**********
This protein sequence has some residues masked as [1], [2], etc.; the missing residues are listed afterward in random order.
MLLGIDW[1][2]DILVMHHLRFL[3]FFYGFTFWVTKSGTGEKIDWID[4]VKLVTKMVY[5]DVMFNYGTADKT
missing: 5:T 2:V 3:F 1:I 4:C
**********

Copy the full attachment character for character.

This protein sequence has some residues masked as [1], [2], etc.; the missing residues are listed afterward in random order.
MLLGIDW[1][2]DILVMHHLRFL[3]FFYGFTFWVTKSGTGEKIDWID[4]VKLVTKMVY[5]DVMFNYGTADKT
missing: 5:T 2:V 3:F 1:I 4:C